In the movie "The Man Who Shot Liberty Valance," a reporter defends prettifying history: "This is the West, sir. When the legend becomes fact, print the legend." That principle has informed many of this week's Reagan retrospectives. But let's not be bullied into accepting the right-wing legend about Reaganomics.
Here's a sample version of the legend: according to a recent article in The Washington Times, Ronald Reagan "crushed inflation along with left-wing Keynesian economics and launched the longest economic expansion in U.S. history." Actually, the 1982-90 economic expansion ranks third, after 1991-2001 and 1961-69 — but even that comparison overstates the degree of real economic success.
The secret of the long climb after 1982 was the economic plunge that preceded it. By the end of 1982 the U.S. economy was deeply depressed, with the worst unemployment rate since the Great Depression. So there was plenty of room to grow before the economy returned to anything like full employment.
The depressed economy in 1982 also explains "Morning in America," the economic boom of 1983 and 1984. You see, rapid growth is normal when an economy is bouncing back from a deep slump. (Last year, Argentina's economy grew more than 8 percent.)
And the economic expansion under President Reagan did not validate his economic doctrine. His supply-side advisers didn't promise a one-time growth spurt as the economy emerged from recession; they promised, but failed to deliver, a sustained acceleration in economic growth.
Inflation did come down sharply on Mr. Reagan's watch: it was running at 12 percent when he took office, but was only 4.5 percent when he left. But this victory came at a heavy price. For much of the Reagan era, the economy suffered from very high unemployment. Despite the rapid growth of 1983 and 1984, over the whole of the Reagan administration the unemployment rate averaged a very uncomfortable 7.5 percent.
In other words, it all played out just as "left-wing Keynesian economics" predicted.
In the late 1970's most economists believed that eliminating the high inflation then prevailing in the United States would require inflicting a lot of pain: the economy would have to go through an extended period of high unemployment and depressed output. Once the inflation had been wrung out of the system, the unemployment rate could go back down. And that's exactly what happened. In fact, it's instructive to put a graph showing the actual track of unemployment and inflation during the 1980's next to a figure from a 1978-vintage textbook showing a hypothetical disinflation scenario; the two look almost identical.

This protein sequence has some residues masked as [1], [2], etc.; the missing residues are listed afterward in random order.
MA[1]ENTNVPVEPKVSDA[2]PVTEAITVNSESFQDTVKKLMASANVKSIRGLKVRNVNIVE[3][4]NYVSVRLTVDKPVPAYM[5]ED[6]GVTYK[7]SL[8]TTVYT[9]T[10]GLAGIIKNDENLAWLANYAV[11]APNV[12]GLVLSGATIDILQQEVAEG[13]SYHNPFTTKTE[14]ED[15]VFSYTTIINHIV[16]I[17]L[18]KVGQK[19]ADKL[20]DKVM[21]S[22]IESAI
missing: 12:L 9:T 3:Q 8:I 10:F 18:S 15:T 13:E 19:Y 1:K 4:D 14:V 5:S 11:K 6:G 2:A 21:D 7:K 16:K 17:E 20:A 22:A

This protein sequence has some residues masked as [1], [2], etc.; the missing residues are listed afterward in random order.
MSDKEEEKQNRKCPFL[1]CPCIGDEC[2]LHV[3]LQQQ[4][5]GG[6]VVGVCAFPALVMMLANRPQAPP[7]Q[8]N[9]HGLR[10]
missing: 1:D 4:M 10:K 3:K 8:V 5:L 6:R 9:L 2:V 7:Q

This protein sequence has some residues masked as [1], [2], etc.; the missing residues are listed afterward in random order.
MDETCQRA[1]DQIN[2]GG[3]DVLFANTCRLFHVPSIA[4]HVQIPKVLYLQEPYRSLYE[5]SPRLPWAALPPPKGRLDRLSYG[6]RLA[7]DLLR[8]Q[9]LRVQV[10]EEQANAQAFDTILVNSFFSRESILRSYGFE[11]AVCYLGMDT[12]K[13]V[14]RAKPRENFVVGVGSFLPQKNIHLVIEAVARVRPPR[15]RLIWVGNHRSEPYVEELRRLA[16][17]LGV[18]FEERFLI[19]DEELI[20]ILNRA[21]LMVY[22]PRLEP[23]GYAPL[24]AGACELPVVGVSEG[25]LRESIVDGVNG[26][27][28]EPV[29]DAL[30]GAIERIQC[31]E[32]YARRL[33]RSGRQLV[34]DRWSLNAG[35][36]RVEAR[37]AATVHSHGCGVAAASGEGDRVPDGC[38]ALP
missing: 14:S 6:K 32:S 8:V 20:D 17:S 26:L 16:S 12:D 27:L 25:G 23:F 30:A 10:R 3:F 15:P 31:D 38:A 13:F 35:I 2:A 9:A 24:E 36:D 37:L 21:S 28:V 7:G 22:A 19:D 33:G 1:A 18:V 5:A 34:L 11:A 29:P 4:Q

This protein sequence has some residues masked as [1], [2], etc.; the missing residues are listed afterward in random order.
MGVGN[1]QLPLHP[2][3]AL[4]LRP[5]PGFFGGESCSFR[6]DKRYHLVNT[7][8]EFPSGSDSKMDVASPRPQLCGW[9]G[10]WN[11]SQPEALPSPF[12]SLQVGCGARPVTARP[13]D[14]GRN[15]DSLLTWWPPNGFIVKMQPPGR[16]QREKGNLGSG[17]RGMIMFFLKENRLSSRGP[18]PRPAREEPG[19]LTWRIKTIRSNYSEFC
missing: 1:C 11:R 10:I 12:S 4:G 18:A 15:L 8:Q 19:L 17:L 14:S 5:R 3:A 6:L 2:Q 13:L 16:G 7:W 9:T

Ronald Reagan didn't decide to inflict that pain. The architect of America's great disinflation was Paul Volcker, the Fed chairman. In fact, Mr. Volcker began the process in 1979, when he adopted the tight monetary policy that caused that record unemployment rate. He was also mainly responsible for the recovery that followed: it was his decision to loosen up on the money supply in the summer of 1982 that set the stage for the rebound a few months later.
There was, in short, nothing magical about the Reagan economy. The United States did, eventually, experience an economic miracle — but not until Bill Clinton's second term. Only then did the economy achieve a combination of rapid growth, low unemployment and quiescent inflation that confounded the conventional economic wisdom. (I'm aware, by the way, that this plain statement of fact will generate an avalanche of angry mail. Irrational Clinton hatred remains a powerful force in American life.)
It's a measure of how desperate the faithful are to believe in the Reagan legend that one often reads conservative commentators claiming that the Clinton-era miracle was the result of Mr. Reagan's policies, and indeed vindicated them. Think about it: Mr. Reagan passed his big tax cut right at the beginning of his presidency, and mainly raised taxes thereafter. So we're supposed to believe that a tax cut passed in 1981 was somehow responsible for an economic miracle that didn't materialize until around 1997. Apply the same timing to the good things that happened on Mr. Reagan's watch, and you'll discover that Lyndon Johnson deserves the credit for "Morning in America."
So here's my plea: let's honor Mr. Reagan for his real achievements, not dishonor him — and mislead the nation — with false claims about his economic record.
Originally published in The New York Times, 6.11.04